Systems for Personal Computers codenamed “Longhorn,” and “Blackcomb,” and their successors), as distributed by Microsoft to any licensee, whether or not such product includes software code of any one or more Microsoft Middleware Products.
The Importance of this Remedy Litigation
Plaintiff Litigating States’ proposed remedies, taken together, redress Microsoft's anticompetitive behavior in a manner that fully comports with the principles and spirit of the Court of Appeals’ decision. These proposed remedies are intended to prohibit the recurrence of, and remedy the harm done by, the Microsoft practices that were held to be unlawful by the Court of Appeals. They are framed in terms of the specific anticompetitive conduct in which Microsoft engaged, such as commingling middleware and operating system software code; discriminatory licensing; failure to make timely disclosure of the interfaces necessary to enable its rivals to market software compatible with Windows; actual and threatened
retaliation against customers and rivals to discourage their development and use of competing software; refusal to give OEMs and consumers the freedom to choose
software based solely on its merits; the pollution of cross-platform technologies like Java; and the abuse of important applications like Office to deter the emergence of alternative software platforms.
These remedies are also intended to minimize the enforcement burden on the Court by giving Microsoft incentives to comply and by appointing a Special Master with substantial authority.
Unlike the previously announced settlement between the Department of Justice (“DOJ”) and Microsoft, these remedies create a real prospect of achieving what the DOJ said it intended to accomplish: “stop Microsoft from engaging in unlawful conduct, prevent any recurrence of that conduct in the future, and restore competition in the software market . . .” Assistant Attorney General Charles
James, DOJ Press Release, Nov. 2, 2001, at page 1.
To implement a meaningful remedy faithful to the Court of Appeals decision, the Plaintiffs’ proposals must and do differ substantially from the DOJ settlement. By the terms of the Final Judgment, Plaintiffs propose that, unlike the DOJ
settlement, Microsoft be required, inter alia: (1) to license an unbundled version of Windows (i.e., in which code for Microsoft’s middleware and its monopoly operating system is not commingled); (2) to provide early and broad disclosure of interfaces so that rival software companies have a fair opportunity to bring their products to market at the same time as Microsoft; (3) to disclose technical information so that rival handheld devices, servers and networks can interoperate with Microsoft’s dominant Windows operating system; (4) to respect OEM and end-user preferences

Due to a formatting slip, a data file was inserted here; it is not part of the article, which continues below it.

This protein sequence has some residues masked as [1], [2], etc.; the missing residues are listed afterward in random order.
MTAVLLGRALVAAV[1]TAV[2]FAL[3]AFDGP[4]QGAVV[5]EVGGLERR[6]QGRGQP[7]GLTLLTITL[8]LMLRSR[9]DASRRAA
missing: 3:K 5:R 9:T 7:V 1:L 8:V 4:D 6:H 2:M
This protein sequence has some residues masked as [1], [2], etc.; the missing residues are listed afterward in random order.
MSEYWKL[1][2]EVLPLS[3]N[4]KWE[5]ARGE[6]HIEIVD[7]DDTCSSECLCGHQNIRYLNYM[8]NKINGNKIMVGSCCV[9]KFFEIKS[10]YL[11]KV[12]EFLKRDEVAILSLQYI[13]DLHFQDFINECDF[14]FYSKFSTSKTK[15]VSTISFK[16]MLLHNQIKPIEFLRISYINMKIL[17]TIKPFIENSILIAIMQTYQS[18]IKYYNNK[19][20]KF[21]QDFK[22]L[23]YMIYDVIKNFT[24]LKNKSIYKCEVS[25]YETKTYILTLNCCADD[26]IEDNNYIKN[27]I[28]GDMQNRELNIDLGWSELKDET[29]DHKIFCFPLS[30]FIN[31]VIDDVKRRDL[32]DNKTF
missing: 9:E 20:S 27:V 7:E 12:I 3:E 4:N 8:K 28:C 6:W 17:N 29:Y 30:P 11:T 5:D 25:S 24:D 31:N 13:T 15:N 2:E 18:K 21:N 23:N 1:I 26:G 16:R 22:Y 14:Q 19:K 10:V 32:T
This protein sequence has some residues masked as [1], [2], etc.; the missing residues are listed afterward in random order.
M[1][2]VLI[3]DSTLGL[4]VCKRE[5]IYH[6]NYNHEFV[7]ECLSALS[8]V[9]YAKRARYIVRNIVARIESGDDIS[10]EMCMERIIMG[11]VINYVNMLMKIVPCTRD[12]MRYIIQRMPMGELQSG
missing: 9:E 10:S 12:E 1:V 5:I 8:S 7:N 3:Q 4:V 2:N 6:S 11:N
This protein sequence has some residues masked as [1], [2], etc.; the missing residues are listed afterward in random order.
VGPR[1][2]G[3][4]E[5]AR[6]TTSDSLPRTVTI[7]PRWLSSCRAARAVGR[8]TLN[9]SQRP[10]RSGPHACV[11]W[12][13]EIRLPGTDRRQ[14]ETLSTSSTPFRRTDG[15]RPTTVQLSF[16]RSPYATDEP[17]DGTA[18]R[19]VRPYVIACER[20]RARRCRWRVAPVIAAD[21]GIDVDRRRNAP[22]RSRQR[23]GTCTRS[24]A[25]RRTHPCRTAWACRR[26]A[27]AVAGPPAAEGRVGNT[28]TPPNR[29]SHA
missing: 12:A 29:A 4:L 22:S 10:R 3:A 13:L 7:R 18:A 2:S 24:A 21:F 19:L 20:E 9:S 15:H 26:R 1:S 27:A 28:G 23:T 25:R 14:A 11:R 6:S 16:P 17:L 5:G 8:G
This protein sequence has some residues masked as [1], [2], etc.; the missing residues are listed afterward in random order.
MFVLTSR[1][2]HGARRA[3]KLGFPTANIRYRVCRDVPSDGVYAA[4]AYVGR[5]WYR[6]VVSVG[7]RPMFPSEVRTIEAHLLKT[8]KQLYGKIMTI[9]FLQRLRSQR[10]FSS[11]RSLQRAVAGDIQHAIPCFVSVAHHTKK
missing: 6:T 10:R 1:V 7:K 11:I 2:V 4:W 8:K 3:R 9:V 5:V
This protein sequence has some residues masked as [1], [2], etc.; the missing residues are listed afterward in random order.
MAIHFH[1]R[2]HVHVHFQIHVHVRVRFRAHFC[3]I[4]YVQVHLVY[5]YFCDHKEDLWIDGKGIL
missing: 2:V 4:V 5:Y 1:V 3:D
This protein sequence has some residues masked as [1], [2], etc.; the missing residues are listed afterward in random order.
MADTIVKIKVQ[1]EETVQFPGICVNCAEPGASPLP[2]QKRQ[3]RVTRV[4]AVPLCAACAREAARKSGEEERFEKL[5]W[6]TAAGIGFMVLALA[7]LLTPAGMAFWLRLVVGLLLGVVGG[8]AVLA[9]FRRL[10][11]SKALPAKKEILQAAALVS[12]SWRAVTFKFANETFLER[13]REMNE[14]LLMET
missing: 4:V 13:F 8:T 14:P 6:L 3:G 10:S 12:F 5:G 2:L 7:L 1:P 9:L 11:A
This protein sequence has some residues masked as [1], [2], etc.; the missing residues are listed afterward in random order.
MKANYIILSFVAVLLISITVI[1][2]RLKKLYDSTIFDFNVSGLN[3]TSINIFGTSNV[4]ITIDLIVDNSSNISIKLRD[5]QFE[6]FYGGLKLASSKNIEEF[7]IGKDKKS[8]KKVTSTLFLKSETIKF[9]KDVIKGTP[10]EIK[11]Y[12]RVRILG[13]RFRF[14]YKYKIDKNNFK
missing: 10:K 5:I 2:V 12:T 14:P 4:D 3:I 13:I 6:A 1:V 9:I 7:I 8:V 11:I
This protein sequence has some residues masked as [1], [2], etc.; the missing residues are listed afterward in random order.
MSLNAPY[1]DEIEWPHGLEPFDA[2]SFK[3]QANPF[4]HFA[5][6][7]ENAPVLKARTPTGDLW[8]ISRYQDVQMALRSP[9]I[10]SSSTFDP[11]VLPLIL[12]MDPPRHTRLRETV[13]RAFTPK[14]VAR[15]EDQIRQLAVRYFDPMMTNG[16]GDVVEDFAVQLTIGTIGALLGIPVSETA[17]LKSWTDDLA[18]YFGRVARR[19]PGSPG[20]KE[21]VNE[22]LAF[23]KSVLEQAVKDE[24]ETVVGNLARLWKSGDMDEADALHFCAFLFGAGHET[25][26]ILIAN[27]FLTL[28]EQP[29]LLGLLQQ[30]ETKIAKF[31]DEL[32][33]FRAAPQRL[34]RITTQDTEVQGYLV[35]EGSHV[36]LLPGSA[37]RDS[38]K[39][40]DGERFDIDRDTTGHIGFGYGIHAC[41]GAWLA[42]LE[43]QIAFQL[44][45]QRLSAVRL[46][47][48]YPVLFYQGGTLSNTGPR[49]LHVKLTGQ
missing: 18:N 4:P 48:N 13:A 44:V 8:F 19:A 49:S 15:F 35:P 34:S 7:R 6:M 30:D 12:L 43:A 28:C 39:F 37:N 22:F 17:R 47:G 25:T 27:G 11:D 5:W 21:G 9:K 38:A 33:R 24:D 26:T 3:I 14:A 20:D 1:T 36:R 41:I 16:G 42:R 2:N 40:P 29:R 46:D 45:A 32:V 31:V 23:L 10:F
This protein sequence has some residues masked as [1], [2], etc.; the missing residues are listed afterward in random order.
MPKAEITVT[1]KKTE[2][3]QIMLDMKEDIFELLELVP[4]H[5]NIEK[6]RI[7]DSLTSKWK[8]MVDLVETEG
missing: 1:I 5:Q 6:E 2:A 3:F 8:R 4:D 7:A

for non-Microsoft software, so that consumers have real freedom of choice unbiased by Microsoft; (5) to make Internet Explorer, the browser that benefited from so many of Microsoft’s anticompetitive acts, available on an open source basis; (6) to carry Java, which Microsoft also labored mightily to destroy, along with its own operating system; and (7) to port Office to work on other operating systems.
These remedies also differ from the DOJ settlement in that they recognize that: (1) carefully crafted carve-outs and exceptions must be avoided, because of their tendency to render potentially useful provisions impotent, and (2) effective compliance requires strict requirements for internal compliance, strong incentives, and an enforcement mechanism (the Special Master) that promises prompt
resolution of differences and minimal burden on the Court’s resources.
Accepting the determinations and directives from the Court of Appeals, both in its liability determination and in its guidance on remedy, the Plaintiff Litigating States’ Remedy Proposals maximize the prospect for truly meaningful platform competition, and all of the benefits to consumers that such competition would yield.
Dated: December 7, 2001
By: /s/ Brendan V. Sullivan, Jr. Brendan V. Sullivan, Jr. (Bar No. 12757) By: /s/ Steven R. Kuney
Steven R. Kuney (Bar No. 253286) WILLIAMS & CONNOLLY LLP 725 Twelfth Street, N.W.
Washington, D.C. 20005 Tel: (202) 434-5000 Fax: (202) 434-5029
Counsel for the Plaintiff Litigating States California, Connecticut, Florida, Iowa, Kansas, Massachusetts, Minnesota, Utah and the District of Columbia
By: /s/ Thomas Greene Thomas Greene
Office of the Attorney General of the State of California
455 Golden Gate Avenue, Suite 11000 San Francisco, California 94102 Tel: (415) 703-5555
For the Plaintiff Litigating States
By: /s/ Douglas L. Davis Douglas L. Davis
Assistant Attorney General for the State of West Virginia
Consumer Protection/Antitrust Division P. O. Box 1789
Charleston, West Virginia 25326-1789 Tel: (304) 558-8986
Counsel for the Plaintiff Litigating State West Virginia